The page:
When Sasha understood that she was a lesbian, she knew many challenges lay ahead for her in Russia. But nothing prepared the young woman for the possibility of social services taking her child away. A new bill, however, could soon make this a reality for the estimated 2 million lesbian, gay, bisexual and transgender Russians who authorities believe are raising children. "I'm scared," says Sasha, who lives in St. Petersburg with her longtime partner, Marina, and Marina's 3-year-old biological son. "I'm scared our family will be violated."
The draft law, which comes on the heels of controversial legislation banning "propaganda of nontraditional sexual relations," would make homosexuality a condition that can lead to parents losing custody over their children. If passed and signed into law, it would put homosexuality on a par with drug addiction and child abuse.... The bill was submitted to the State Duma, the lower house of Russia's parliament, earlier this month and is expected to go through its first reading in coming weeks....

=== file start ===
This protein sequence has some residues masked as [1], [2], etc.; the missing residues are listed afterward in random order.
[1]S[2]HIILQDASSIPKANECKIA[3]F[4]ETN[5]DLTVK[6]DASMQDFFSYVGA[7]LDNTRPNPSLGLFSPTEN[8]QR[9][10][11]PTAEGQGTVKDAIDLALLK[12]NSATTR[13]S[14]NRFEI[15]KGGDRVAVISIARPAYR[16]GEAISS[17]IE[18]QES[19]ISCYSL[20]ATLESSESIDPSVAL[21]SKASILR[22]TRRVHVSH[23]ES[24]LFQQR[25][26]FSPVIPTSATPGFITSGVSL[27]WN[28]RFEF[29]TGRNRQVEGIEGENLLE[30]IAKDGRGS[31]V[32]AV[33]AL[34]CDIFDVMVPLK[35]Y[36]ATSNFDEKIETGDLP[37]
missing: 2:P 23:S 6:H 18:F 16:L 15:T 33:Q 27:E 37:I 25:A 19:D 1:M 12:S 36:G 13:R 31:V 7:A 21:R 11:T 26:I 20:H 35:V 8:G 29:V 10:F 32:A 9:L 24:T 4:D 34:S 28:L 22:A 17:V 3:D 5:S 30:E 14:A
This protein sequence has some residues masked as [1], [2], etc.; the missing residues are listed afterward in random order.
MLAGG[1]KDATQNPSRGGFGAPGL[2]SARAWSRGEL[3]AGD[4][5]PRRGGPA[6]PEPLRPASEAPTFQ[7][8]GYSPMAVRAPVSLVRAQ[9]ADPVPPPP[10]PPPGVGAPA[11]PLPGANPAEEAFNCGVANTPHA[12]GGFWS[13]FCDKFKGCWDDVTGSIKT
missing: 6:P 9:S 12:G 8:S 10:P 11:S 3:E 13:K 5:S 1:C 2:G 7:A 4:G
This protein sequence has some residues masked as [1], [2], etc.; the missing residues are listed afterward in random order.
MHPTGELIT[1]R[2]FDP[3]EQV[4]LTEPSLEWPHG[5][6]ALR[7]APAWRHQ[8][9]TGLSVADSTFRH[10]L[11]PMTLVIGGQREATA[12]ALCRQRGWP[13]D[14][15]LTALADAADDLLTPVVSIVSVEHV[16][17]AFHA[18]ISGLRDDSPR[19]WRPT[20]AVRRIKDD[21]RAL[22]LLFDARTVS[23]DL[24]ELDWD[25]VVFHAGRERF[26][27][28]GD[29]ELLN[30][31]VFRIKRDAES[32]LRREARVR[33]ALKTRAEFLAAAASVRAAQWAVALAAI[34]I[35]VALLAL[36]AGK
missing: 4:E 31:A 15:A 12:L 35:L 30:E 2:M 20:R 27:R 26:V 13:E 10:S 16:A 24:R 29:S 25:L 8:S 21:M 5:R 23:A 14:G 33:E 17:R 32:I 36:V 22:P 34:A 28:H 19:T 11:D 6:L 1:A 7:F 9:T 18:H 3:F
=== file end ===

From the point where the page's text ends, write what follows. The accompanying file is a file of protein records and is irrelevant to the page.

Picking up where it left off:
[Yelena Kostyuchenko, a prominent Moscow-based journalist and gay rights activist], predicts that the legislation, like most initiatives penned by United Russia, will sail through the Duma. LGBT parents, she adds, are already fleeing the country or relocating to locations in Russia where their sexual orientation is not know. "After this bill was announced, almost all homosexuals are leaving. Those unable to go abroad move to other Russian cities," she says.
Once again: a top Russian diplomat in the United States asked the city of Seattle for its official position on his country's anti-gay laws—does the city of Seattle condemn them?—and the Seattle City Council refused to give him an answer because that would've meant working with the mayor on a joint resolution. Russian queers are living in fear, going into hiding, being abducted and assaulted, fleeing the country... and our supposedly gay-friendly city council (and its two gay members) can't be bothered to answer a direct yes-or-no question about their plight. Appalling.